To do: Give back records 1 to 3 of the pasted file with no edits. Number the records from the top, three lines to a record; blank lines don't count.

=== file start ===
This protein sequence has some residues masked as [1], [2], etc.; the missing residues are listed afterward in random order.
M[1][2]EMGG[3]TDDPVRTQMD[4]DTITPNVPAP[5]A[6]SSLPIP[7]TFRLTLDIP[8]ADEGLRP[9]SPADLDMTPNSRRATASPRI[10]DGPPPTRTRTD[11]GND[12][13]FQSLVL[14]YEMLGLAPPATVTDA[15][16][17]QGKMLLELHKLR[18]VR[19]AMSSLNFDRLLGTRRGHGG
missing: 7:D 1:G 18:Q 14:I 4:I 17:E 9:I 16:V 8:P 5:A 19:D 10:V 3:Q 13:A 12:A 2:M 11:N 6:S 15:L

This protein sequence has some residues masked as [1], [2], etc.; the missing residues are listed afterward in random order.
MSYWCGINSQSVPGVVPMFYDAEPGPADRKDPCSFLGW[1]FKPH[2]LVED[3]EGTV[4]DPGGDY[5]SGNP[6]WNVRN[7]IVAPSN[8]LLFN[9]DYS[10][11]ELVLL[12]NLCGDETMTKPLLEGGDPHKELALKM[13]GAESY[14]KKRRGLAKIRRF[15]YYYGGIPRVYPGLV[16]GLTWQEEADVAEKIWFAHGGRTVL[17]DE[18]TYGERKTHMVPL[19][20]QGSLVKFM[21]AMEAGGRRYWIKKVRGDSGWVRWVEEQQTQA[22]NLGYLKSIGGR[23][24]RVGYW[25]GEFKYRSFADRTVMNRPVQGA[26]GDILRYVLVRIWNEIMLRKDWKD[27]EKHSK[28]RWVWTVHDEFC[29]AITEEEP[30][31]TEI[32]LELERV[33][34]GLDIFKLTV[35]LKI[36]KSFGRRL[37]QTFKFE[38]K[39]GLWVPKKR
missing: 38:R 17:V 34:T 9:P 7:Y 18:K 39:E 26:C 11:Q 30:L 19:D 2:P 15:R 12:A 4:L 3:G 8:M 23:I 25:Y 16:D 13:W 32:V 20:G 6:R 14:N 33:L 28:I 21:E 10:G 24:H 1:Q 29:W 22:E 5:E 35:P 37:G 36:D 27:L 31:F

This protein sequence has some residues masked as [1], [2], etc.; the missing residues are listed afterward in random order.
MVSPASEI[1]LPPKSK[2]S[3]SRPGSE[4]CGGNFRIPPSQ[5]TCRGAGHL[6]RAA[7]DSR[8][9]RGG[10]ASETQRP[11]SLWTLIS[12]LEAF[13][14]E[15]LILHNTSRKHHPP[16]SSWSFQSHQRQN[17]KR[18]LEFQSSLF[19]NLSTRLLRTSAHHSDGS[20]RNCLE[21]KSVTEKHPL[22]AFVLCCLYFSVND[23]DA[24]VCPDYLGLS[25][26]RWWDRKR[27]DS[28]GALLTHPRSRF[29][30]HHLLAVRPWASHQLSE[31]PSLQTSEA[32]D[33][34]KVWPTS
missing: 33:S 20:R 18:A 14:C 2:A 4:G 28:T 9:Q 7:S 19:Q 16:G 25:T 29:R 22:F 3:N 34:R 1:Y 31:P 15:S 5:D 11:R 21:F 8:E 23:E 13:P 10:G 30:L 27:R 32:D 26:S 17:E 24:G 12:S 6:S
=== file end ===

This protein sequence has some residues masked as [1], [2], etc.; the missing residues are listed afterward in random order.
M[1][2]EMGG[3]TDDPVRTQMD[4]DTITPNVPAP[5]A[6]SSLPIP[7]TFRLTLDIP[8]ADEGLRP[9]SPADLDMTPNSRRATASPRI[10]DGPPPTRTRTD[11]GND[12][13]FQSLVL[14]YEMLGLAPPATVTDA[15][16][17]QGKMLLELHKLR[18]VR[19]AMSSLNFDRLLGTRRGHGG
missing: 7:D 1:G 18:Q 14:I 4:I 17:E 9:I 16:V 8:P 5:A 19:D 10:V 3:Q 13:A 12:A 2:M 11:N 6:S 15:L

This protein sequence has some residues masked as [1], [2], etc.; the missing residues are listed afterward in random order.
MSYWCGINSQSVPGVVPMFYDAEPGPADRKDPCSFLGW[1]FKPH[2]LVED[3]EGTV[4]DPGGDY[5]SGNP[6]WNVRN[7]IVAPSN[8]LLFN[9]DYS[10][11]ELVLL[12]NLCGDETMTKPLLEGGDPHKELALKM[13]GAESY[14]KKRRGLAKIRRF[15]YYYGGIPRVYPGLV[16]GLTWQEEADVAEKIWFAHGGRTVL[17]DE[18]TYGERKTHMVPL[19][20]QGSLVKFM[21]AMEAGGRRYWIKKVRGDSGWVRWVEEQQTQA[22]NLGYLKSIGGR[23][24]RVGYW[25]GEFKYRSFADRTVMNRPVQGA[26]GDILRYVLVRIWNEIMLRKDWKD[27]EKHSK[28]RWVWTVHDEFC[29]AITEEEP[30][31]TEI[32]LELERV[33][34]GLDIFKLTV[35]LKI[36]KSFGRRL[37]QTFKFE[38]K[39]GLWVPKKR
missing: 38:R 17:V 34:T 9:P 7:Y 18:K 39:E 26:C 11:Q 30:L 19:D 2:P 15:R 12:A 4:L 3:G 8:M 23:I 25:Y 16:D 13:W 32:V 20:G 6:R 14:N 33:L 28:I 21:E 10:G 24:H 1:Q 29:W 22:E 5:E 35:P 37:G 36:D 27:L 31:F

This protein sequence has some residues masked as [1], [2], etc.; the missing residues are listed afterward in random order.
MVSPASEI[1]LPPKSK[2]S[3]SRPGSE[4]CGGNFRIPPSQ[5]TCRGAGHL[6]RAA[7]DSR[8][9]RGG[10]ASETQRP[11]SLWTLIS[12]LEAF[13][14]E[15]LILHNTSRKHHPP[16]SSWSFQSHQRQN[17]KR[18]LEFQSSLF[19]NLSTRLLRTSAHHSDGS[20]RNCLE[21]KSVTEKHPL[22]AFVLCCLYFSVND[23]DA[24]VCPDYLGLS[25][26]RWWDRKR[27]DS[28]GALLTHPRSRF[29][30]HHLLAVRPWASHQLSE[31]PSLQTSEA[32]D[33][34]KVWPTS
missing: 33:S 20:R 18:A 14:C 2:A 4:G 28:T 9:Q 7:S 19:Q 16:G 25:T 29:R 22:F 3:N 34:R 1:Y 31:P 15:S 5:D 11:R 21:F 8:E 23:E 13:P 10:G 30:L 27:R 32:D 26:S 17:E 24:G 12:S 6:S